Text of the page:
Films to make a grown man cry

I often hear amusing – and let’s face it, rather sexist – comments about films that it is acceptable for grown men to cry at. Said films include the likes of The Shawshank Redemption, Gladiator, Shane, Saving Private Ryan, Braveheart and so forth. In fact, at a screening of Warrior, I saw a row of extremely tough looking men, possibly mixed martial artists on a night out, blubbing their eyes out in the final act, as Tom Hardy and Joel Edgerton beat the living hell out of each other in an orgy of mindless violence and… forgiveness. Watch the film. It’s not as ridiculous as it sounds.

 

Accepting for a moment this ludicrous macho premise of films that a grown man can cry at without perceived emasculation, for me the ultimate example is still Stanley Kubrick’s Spartacus, starring Kirk Douglas. This stunning tale of a slave who raised an army against the Roman Empire remains one of cinema’s great epics, and my all-time-favourite sword and sandals pic. Douglas is stunningly heroic in the lead, but he also heads a terrific supporting cast, including Jean Simmons, Peter Ustinov, Charles Laughton, Laurence Olivier and Tony Curtis. The latter two share a notorious, censor baiting bathing scene with gay undertones. Dalton Trumbo’s screenplay has action, romance and wit to spare, and Alex North contributes a stirring musical score. Really, there is nothing not to like, even though it is a tad overlong.

 

As for the tear-jerking scenes, most will cite the classic “I’m Spartacus” moment, where Douglas’s defeated slave army stand as one to protect the identity of their leader. But I find the much more affecting scene comes just before the end, when Olivier’s spectacularly nasty Crassus demands that Spartacus and Antoninus (Tony Curtis) fight to the death, and the victor will be crucified. “We will test this myth of slave brotherhood” he intones.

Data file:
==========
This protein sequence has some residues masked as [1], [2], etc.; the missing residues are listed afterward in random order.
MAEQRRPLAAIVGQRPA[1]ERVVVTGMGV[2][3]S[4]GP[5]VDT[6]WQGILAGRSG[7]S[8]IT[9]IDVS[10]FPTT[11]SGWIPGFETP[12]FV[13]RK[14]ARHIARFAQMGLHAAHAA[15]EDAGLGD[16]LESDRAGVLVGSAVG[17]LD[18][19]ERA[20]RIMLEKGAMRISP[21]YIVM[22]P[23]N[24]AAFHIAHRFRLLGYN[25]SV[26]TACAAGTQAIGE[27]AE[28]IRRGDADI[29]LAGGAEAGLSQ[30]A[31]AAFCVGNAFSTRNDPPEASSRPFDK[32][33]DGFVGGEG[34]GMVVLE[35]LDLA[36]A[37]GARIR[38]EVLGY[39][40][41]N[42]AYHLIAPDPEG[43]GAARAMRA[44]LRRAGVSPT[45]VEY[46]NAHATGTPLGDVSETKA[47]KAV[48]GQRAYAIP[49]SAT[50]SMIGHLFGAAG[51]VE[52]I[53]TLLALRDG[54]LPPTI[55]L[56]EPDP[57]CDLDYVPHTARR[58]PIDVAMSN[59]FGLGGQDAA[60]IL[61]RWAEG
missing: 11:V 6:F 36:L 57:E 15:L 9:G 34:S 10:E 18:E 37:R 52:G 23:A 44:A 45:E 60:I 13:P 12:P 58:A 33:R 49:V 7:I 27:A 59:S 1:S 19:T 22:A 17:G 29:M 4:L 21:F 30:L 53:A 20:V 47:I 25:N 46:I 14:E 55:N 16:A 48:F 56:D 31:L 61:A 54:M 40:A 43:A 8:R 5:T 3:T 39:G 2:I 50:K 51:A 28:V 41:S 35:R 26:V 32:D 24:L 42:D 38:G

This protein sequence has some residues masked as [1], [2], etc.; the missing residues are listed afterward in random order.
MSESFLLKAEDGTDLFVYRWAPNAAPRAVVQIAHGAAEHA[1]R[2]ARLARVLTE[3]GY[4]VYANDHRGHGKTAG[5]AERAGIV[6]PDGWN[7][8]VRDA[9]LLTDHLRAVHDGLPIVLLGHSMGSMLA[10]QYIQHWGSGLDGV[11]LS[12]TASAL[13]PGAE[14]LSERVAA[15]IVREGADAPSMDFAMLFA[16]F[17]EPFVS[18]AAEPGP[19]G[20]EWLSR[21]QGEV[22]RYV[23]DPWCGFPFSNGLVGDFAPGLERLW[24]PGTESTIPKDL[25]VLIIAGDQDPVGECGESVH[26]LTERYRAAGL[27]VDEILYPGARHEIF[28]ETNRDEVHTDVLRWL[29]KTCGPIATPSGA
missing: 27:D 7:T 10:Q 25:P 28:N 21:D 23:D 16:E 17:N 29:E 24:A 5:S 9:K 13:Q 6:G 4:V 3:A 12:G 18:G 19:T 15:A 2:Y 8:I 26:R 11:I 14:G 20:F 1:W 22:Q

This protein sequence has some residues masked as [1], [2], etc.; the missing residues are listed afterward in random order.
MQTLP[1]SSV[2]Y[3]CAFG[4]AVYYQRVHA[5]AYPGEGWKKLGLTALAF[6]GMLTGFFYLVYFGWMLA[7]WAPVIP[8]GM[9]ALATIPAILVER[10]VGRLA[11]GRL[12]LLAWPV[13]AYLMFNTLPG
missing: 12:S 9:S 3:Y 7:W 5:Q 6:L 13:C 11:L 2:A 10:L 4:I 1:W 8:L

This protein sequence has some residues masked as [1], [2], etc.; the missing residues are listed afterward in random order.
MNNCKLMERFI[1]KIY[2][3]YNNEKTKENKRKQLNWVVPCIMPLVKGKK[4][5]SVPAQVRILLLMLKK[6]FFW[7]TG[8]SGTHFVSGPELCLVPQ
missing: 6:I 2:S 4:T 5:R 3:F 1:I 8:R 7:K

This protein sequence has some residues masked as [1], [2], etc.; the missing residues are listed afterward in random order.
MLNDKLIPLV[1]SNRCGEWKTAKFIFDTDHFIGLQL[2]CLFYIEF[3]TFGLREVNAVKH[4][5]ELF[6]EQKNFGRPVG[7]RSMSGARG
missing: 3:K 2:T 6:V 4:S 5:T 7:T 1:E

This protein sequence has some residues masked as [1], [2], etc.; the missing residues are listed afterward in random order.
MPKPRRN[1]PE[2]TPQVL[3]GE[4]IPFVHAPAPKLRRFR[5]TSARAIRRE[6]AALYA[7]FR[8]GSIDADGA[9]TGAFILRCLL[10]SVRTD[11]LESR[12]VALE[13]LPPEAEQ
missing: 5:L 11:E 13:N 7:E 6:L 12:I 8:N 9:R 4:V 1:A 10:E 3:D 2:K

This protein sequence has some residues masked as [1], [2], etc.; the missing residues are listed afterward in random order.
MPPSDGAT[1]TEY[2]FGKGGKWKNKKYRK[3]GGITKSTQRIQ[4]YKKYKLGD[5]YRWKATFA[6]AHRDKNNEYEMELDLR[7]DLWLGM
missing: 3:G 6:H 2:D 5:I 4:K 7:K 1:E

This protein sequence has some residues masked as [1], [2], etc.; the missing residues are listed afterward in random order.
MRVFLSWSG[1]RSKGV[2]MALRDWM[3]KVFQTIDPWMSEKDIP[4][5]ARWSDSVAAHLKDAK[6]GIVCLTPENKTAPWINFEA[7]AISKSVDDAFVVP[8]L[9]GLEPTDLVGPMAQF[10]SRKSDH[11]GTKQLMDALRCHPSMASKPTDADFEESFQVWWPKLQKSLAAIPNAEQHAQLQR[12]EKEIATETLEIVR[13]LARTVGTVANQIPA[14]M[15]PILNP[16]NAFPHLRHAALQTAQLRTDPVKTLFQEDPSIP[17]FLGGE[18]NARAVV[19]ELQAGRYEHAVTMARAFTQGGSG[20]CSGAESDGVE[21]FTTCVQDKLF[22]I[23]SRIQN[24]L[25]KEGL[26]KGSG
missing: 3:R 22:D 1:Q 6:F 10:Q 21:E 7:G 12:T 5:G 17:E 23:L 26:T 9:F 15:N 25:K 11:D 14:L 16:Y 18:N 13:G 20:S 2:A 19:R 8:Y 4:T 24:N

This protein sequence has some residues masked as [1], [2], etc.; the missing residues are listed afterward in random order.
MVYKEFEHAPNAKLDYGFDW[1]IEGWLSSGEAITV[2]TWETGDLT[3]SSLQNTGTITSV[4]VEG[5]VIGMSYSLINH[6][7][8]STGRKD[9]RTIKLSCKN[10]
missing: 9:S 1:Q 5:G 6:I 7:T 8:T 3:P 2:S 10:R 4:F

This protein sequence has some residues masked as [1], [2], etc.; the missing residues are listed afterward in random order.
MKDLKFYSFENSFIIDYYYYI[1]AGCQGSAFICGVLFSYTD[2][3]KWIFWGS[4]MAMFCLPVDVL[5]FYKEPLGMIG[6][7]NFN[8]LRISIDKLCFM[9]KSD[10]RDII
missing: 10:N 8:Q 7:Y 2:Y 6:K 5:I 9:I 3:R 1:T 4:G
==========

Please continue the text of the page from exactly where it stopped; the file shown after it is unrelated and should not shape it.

Spartacus is surprised to find Antoninus will not yield to a comparatively painless death. “I won’t let them crucify you,” he declares. They fight, and in the end Spartacus wins. “Forgive me Antoninus,” he whispers, as he stabs his dear friend. “I love you Spartacus, as I loved my own father,” Antoninus whispers back, as he lies dying. “I love you, like my son that I’ll never see,’ Spartacus says. “Go to sleep…” Spartacus then turns to Crassus, declaring through his defiant tears “Here’s your victory. He’ll come back. He’ll come back and he’ll be millions!”

 

That scene always makes me cry. Actually so does the final scene, where Virinia (Simmons) sees Spartacus hanging on the cross and she shows him his son – the son he had always longed for, who would be born free. Those final scenes are so powerful that I always forgive the film for its flabbiness in the mid-section whenever I watch it.

Post Script from Sam: Let the reader understand this post is applicable for people in general not just grown men. Also if you enjoyed this and haven’t listened to the podcast on Sad Stuff yet what exactly are you doing?

samantha stephen